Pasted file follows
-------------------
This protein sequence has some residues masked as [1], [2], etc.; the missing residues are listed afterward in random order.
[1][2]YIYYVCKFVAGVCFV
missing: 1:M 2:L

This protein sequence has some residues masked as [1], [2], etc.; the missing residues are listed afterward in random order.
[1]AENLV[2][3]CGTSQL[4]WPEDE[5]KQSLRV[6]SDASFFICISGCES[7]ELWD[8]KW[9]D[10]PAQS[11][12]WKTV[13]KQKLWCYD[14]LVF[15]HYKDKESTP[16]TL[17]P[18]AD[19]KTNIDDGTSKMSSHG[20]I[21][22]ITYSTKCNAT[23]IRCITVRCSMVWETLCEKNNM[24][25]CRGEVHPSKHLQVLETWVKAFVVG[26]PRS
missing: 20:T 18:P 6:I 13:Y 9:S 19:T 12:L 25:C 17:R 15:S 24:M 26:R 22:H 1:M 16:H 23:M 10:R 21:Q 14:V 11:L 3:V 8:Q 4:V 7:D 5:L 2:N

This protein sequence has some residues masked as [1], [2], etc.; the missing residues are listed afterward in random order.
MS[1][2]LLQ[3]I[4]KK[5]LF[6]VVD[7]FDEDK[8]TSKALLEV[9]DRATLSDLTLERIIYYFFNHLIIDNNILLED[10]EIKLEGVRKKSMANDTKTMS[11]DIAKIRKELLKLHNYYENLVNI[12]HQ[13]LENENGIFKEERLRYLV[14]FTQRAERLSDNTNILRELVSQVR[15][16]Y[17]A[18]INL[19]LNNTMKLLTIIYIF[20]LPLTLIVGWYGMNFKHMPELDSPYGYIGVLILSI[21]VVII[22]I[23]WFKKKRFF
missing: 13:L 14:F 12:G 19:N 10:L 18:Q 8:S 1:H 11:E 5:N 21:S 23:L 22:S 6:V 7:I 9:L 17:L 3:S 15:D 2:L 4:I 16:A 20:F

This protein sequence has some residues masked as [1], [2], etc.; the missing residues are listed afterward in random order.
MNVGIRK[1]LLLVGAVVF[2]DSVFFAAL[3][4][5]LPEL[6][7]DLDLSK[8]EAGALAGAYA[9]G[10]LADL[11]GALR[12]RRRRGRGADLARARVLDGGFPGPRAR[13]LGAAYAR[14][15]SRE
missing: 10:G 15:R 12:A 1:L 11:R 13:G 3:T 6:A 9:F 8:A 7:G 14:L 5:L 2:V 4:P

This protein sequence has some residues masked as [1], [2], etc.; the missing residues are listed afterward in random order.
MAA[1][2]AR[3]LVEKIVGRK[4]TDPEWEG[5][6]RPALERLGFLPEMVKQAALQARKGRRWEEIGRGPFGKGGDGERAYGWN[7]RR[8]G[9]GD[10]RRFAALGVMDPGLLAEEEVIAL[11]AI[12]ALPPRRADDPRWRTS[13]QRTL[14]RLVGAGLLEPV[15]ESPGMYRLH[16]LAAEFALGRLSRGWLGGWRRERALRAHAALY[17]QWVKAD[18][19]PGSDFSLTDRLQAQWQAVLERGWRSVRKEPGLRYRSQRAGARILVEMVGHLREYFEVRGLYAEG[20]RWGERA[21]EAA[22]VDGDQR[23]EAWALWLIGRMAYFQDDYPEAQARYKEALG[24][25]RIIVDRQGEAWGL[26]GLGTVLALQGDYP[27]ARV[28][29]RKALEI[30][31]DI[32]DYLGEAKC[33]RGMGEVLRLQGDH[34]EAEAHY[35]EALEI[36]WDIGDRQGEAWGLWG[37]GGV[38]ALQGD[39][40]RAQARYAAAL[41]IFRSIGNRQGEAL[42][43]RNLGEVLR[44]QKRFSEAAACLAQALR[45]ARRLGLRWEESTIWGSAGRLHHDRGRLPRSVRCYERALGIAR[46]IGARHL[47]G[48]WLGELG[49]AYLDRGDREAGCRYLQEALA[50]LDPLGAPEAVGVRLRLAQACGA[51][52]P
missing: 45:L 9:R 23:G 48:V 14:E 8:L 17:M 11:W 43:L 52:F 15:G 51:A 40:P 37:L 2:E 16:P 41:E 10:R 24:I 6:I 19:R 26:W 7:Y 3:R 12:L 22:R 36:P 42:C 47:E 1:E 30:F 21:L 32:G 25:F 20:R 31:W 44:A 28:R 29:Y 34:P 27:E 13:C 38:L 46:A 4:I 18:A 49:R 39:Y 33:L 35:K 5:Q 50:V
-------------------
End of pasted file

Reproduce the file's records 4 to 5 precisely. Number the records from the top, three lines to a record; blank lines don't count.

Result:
This protein sequence has some residues masked as [1], [2], etc.; the missing residues are listed afterward in random order.
MNVGIRK[1]LLLVGAVVF[2]DSVFFAAL[3][4][5]LPEL[6][7]DLDLSK[8]EAGALAGAYA[9]G[10]LADL[11]GALR[12]RRRRGRGADLARARVLDGGFPGPRAR[13]LGAAYAR[14][15]SRE
missing: 10:G 15:R 12:A 1:L 11:R 13:G 3:T 6:A 9:F 8:A 7:G 14:L 5:L 2:V 4:P

This protein sequence has some residues masked as [1], [2], etc.; the missing residues are listed afterward in random order.
MAA[1][2]AR[3]LVEKIVGRK[4]TDPEWEG[5][6]RPALERLGFLPEMVKQAALQARKGRRWEEIGRGPFGKGGDGERAYGWN[7]RR[8]G[9]GD[10]RRFAALGVMDPGLLAEEEVIAL[11]AI[12]ALPPRRADDPRWRTS[13]QRTL[14]RLVGAGLLEPV[15]ESPGMYRLH[16]LAAEFALGRLSRGWLGGWRRERALRAHAALY[17]QWVKAD[18][19]PGSDFSLTDRLQAQWQAVLERGWRSVRKEPGLRYRSQRAGARILVEMVGHLREYFEVRGLYAEG[20]RWGERA[21]EAA[22]VDGDQR[23]EAWALWLIGRMAYFQDDYPEAQARYKEALG[24][25]RIIVDRQGEAWGL[26]GLGTVLALQGDYP[27]ARV[28][29]RKALEI[30][31]DI[32]DYLGEAKC[33]RGMGEVLRLQGDH[34]EAEAHY[35]EALEI[36]WDIGDRQGEAWGLWG[37]GGV[38]ALQGD[39][40]RAQARYAAAL[41]IFRSIGNRQGEAL[42][43]RNLGEVLR[44]QKRFSEAAACLAQALR[45]ARRLGLRWEESTIWGSAGRLHHDRGRLPRSVRCYERALGIAR[46]IGARHL[47]G[48]WLGELG[49]AYLDRGDREAGCRYLQEALA[50]LDPLGAPEAVGVRLRLAQACGA[51][52]P
missing: 45:L 9:R 23:G 48:V 14:E 8:L 17:M 11:W 43:L 52:F 15:G 51:A 40:P 37:L 2:E 16:P 41:E 10:R 24:I 6:I 19:R 26:W 7:Y 3:R 12:L 22:R 36:P 42:C 47:E 1:E 30:F 21:L 32:G 25:F 20:R 31:W 44:A 28:R 29:Y 34:P 27:E 13:C 38:L 46:A 4:I 18:A 49:R 39:Y 33:L 35:K 5:Q 50:V